The apprentice proceeded to his destination on foot, possessing no credits to expedite the procedure. Arriving at his former institution, the Human was filled with a peculiar feeling. Though he still wore the robes of an acolyte, everything seemed foreign. Like he didn’t belong there. The other students didn’t believe he did either. Had it not been for the careful interference of an overseer, Tash might have faced the deadly approach of students looking to put down someone lucky enough to escape the fate they remained attached to.
The apprentice returned to his old dwelling, a small room afforded to him as one of the upperclassmen. A comfortable bed, in retrospect. A trunk of personal belongings. Multiple sets of clean, pressed robes. Long he had looked upon the small room with disdain, thinking it unbefitting of someone destined for greatness. Now, he wanted nothing more than to have it back. Knowing what he had to return to, he figured that to be as good a solution as any.
Tash had gleaned from the occasional conversation the level of sway his master possessed with the Academy. Thus was born the apprentice’s first scheme. He wanted a room like he once had, and was going to have it. Specifically, he was going to have that exact one. Through a bit of guile, the young Human managed to convince the Academy officials to deliver his belongings to Lord Leshai’s sanctum, included the furniture he rightfully had no right to claim, with the promise of credits to be paid at a later date. As his first attempt, it was a simple play. He didn’t know if or when he would have any credits, or what the consequences were for abusing his master authority without his knowledge.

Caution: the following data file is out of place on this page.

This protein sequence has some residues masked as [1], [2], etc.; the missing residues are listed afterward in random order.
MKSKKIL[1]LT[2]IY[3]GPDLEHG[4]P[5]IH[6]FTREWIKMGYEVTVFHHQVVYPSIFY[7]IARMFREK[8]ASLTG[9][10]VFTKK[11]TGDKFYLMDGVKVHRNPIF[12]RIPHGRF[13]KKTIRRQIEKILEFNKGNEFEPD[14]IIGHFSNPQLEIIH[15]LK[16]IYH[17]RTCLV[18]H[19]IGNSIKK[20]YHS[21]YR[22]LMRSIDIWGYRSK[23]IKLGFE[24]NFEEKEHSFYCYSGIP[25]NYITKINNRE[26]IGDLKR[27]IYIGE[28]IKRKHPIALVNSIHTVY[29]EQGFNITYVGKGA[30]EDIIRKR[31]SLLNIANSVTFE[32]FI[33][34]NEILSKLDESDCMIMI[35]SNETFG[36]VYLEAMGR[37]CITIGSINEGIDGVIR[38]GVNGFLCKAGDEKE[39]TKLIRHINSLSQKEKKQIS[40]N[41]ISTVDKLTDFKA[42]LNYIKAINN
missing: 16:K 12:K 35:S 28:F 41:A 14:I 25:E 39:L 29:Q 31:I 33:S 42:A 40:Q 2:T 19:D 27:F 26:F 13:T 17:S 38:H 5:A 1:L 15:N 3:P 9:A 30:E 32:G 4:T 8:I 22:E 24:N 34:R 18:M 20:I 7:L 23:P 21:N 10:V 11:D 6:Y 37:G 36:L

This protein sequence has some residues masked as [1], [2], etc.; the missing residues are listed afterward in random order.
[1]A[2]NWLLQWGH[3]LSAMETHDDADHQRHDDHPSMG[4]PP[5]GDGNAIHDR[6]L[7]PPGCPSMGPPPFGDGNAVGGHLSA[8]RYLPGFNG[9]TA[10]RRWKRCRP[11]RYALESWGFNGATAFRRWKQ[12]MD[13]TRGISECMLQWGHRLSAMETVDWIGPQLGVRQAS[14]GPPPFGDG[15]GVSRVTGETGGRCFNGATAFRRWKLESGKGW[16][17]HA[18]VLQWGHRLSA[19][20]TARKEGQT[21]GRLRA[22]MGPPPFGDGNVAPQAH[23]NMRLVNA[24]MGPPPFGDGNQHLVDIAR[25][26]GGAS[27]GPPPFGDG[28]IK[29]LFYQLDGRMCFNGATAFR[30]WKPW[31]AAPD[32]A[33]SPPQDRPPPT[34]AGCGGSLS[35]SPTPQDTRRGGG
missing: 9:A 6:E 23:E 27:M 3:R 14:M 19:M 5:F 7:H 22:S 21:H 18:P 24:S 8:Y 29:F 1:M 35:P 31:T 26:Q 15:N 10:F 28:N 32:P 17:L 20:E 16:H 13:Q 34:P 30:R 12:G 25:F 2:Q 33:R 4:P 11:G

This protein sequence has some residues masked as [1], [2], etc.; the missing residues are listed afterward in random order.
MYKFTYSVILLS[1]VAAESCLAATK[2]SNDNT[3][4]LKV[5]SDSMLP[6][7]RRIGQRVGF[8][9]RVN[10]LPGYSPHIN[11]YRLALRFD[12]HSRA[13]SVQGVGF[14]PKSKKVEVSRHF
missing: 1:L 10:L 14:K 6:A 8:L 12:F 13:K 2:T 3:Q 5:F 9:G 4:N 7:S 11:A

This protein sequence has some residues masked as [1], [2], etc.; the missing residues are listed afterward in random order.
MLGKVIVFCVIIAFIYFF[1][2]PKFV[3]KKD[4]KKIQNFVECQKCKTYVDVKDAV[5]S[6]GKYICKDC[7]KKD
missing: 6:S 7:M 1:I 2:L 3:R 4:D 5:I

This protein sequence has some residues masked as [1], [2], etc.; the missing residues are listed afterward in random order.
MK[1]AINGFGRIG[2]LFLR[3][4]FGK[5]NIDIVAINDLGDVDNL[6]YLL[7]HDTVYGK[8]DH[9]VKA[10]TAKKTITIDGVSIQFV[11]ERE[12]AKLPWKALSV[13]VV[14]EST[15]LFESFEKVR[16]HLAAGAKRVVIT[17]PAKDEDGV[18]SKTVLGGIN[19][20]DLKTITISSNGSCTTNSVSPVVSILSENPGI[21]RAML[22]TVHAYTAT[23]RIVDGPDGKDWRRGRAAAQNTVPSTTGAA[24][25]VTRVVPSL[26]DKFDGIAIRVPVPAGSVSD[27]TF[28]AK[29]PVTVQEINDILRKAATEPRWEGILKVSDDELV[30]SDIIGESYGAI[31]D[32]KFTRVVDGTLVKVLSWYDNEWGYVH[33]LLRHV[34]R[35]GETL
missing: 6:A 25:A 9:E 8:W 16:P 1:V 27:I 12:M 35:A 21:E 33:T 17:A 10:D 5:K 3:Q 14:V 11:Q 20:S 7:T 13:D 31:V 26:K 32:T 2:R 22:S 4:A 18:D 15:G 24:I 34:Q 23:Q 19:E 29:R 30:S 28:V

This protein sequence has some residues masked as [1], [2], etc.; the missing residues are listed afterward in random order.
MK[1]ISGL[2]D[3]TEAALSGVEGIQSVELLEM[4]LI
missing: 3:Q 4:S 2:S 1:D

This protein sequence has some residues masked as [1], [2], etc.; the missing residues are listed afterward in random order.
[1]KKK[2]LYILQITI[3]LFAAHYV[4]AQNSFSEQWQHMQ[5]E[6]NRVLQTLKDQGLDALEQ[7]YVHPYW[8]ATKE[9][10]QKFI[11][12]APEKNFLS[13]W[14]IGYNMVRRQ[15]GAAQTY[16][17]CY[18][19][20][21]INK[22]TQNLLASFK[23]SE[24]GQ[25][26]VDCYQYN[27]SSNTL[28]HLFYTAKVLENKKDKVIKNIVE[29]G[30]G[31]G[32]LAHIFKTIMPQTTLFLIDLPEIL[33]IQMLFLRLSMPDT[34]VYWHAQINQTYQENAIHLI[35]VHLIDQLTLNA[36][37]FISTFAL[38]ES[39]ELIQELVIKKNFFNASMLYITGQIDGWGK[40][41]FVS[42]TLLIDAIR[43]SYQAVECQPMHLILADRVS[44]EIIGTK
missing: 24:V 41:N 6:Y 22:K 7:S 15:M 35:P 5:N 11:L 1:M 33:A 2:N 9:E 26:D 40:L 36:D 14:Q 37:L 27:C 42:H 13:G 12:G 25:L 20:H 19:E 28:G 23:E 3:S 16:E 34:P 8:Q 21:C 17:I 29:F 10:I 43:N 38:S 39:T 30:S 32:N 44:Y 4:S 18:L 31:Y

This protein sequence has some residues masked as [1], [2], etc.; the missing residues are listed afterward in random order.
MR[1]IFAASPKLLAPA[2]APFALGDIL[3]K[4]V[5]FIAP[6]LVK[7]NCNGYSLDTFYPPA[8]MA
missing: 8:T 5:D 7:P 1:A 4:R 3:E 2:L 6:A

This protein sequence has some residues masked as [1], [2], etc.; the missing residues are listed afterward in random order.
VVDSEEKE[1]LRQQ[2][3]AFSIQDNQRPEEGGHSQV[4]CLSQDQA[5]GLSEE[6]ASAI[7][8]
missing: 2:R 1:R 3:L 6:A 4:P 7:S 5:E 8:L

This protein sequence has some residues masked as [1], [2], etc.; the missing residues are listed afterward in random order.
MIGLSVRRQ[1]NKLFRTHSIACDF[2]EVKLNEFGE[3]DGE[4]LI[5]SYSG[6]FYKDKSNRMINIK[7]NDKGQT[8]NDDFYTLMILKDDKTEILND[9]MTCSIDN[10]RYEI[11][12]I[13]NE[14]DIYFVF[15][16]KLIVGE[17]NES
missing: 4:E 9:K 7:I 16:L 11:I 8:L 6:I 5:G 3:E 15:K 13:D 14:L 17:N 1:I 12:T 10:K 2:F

He was willing to take a little punishment if it meant getting what he wanted. Which was good, because there was punishment to be dealt upon his return to his master. He had missed the deadline of his return by ten minutes. He had expected an extra trial, some feat that would lead to his exhaustion or humiliation as per Academy standard. Instead, he witnessed the silent motion of his master extending his hand, and the quick flash as lightning arced from his fingertips and lashed out at his body.
The dark energy surged forth, wracking his insides as the lightning coursed through every fiber of his being. Time slowed as mere seconds of torture seemed endless. The attack was pure agony, doing no bodily damage, but brutally attacking every nerve and pain receptor it could find. The world grew dark, and Tash fell to his knees before the flat of his face collided with the ground.
He slowly came to, how long afterwards he did not know. Lord Leshai stood over him, ever the stoic, his piercing gaze refusing to relent. The Sith muttered something, or maybe he spoke plainly and the apprentice’s hearing had not yet recovered. Whether it was some catty remark or some profound words of wisdom, he would not know, nor ever know. But from that day forward, he vowed to never fail again.
But in time, he would come to fail again. With each new trial, there was some condition, some qualifier that despite his best efforts he could not achieve. And so he was punished. He would act too slowly. Shocked. He would finish too early. Shocked. He would scuff his Lord’s walls moving in his new furniture. Shocked. He would sneak a peek into his master’s archives. Shocked.
The pain never lessened. Lord Leshai had perfected the art. But Tash endured. He even grew stronger. He would come to understand pain. Though his master’s attacks forever yielded agony, he could defend himself against all others. Whereas in his early years at the Academy, the pain would deter him, now it only pushed him forward. Tash was motivated. He wanted to be stronger, and for the first time, he had undeniable proof that he was capable of achieving such. Before his first year of training under Lord Leshai had even completed, he had pushed his body past what he thought possible. He grew confident, confident enough to delve into his master’s artifacts and repositories despite the near infallible retaliations.
Each new day brought new training. New ways for Leshai to punish his apprentice. New ways to deprive him of what it was he desired. The Pureblood had sworn he wouldn’t give anything to his apprentice, and he had upheld his word. For any true Sith, must learn to take.